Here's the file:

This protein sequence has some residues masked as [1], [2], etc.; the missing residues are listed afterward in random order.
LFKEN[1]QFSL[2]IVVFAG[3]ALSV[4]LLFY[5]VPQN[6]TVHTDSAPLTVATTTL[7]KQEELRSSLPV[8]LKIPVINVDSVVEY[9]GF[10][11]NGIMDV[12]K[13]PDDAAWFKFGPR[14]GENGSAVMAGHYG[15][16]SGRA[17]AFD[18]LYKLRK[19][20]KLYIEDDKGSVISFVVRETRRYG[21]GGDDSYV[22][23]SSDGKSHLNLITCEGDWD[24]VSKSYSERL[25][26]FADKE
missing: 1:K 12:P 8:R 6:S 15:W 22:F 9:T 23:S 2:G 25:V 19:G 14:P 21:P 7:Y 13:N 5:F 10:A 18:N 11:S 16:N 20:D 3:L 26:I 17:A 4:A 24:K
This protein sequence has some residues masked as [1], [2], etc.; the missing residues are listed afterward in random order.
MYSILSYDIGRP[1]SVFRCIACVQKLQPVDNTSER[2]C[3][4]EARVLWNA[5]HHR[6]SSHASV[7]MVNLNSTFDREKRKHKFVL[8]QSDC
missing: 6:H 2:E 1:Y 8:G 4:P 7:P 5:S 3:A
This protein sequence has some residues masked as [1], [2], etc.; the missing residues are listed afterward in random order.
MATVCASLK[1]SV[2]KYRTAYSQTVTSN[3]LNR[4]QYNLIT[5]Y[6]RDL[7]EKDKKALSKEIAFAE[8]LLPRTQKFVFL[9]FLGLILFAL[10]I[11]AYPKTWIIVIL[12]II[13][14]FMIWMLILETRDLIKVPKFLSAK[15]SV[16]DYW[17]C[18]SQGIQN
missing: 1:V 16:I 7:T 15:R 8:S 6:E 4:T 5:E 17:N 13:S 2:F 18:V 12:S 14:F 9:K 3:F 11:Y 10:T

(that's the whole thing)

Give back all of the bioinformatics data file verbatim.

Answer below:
This protein sequence has some residues masked as [1], [2], etc.; the missing residues are listed afterward in random order.
LFKEN[1]QFSL[2]IVVFAG[3]ALSV[4]LLFY[5]VPQN[6]TVHTDSAPLTVATTTL[7]KQEELRSSLPV[8]LKIPVINVDSVVEY[9]GF[10][11]NGIMDV[12]K[13]PDDAAWFKFGPR[14]GENGSAVMAGHYG[15][16]SGRA[17]AFD[18]LYKLRK[19][20]KLYIEDDKGSVISFVVRETRRYG[21]GGDDSYV[22][23]SSDGKSHLNLITCEGDWD[24]VSKSYSERL[25][26]FADKE
missing: 1:K 12:P 8:R 6:S 15:W 22:F 9:T 23:S 2:G 25:V 19:G 14:P 21:P 7:Y 13:N 5:F 10:A 18:N 11:S 16:N 20:D 3:L 26:I 17:A 4:A 24:K
This protein sequence has some residues masked as [1], [2], etc.; the missing residues are listed afterward in random order.
MYSILSYDIGRP[1]SVFRCIACVQKLQPVDNTSER[2]C[3][4]EARVLWNA[5]HHR[6]SSHASV[7]MVNLNSTFDREKRKHKFVL[8]QSDC
missing: 6:H 2:E 1:Y 8:G 4:P 7:P 5:S 3:A
This protein sequence has some residues masked as [1], [2], etc.; the missing residues are listed afterward in random order.
MATVCASLK[1]SV[2]KYRTAYSQTVTSN[3]LNR[4]QYNLIT[5]Y[6]RDL[7]EKDKKALSKEIAFAE[8]LLPRTQKFVFL[9]FLGLILFAL[10]I[11]AYPKTWIIVIL[12]II[13][14]FMIWMLILETRDLIKVPKFLSAK[15]SV[16]DYW[17]C[18]SQGIQN
missing: 1:V 16:I 7:T 15:R 8:S 6:E 4:T 5:E 17:N 13:S 2:F 18:V 12:S 14:F 9:K 3:F 11:Y 10:T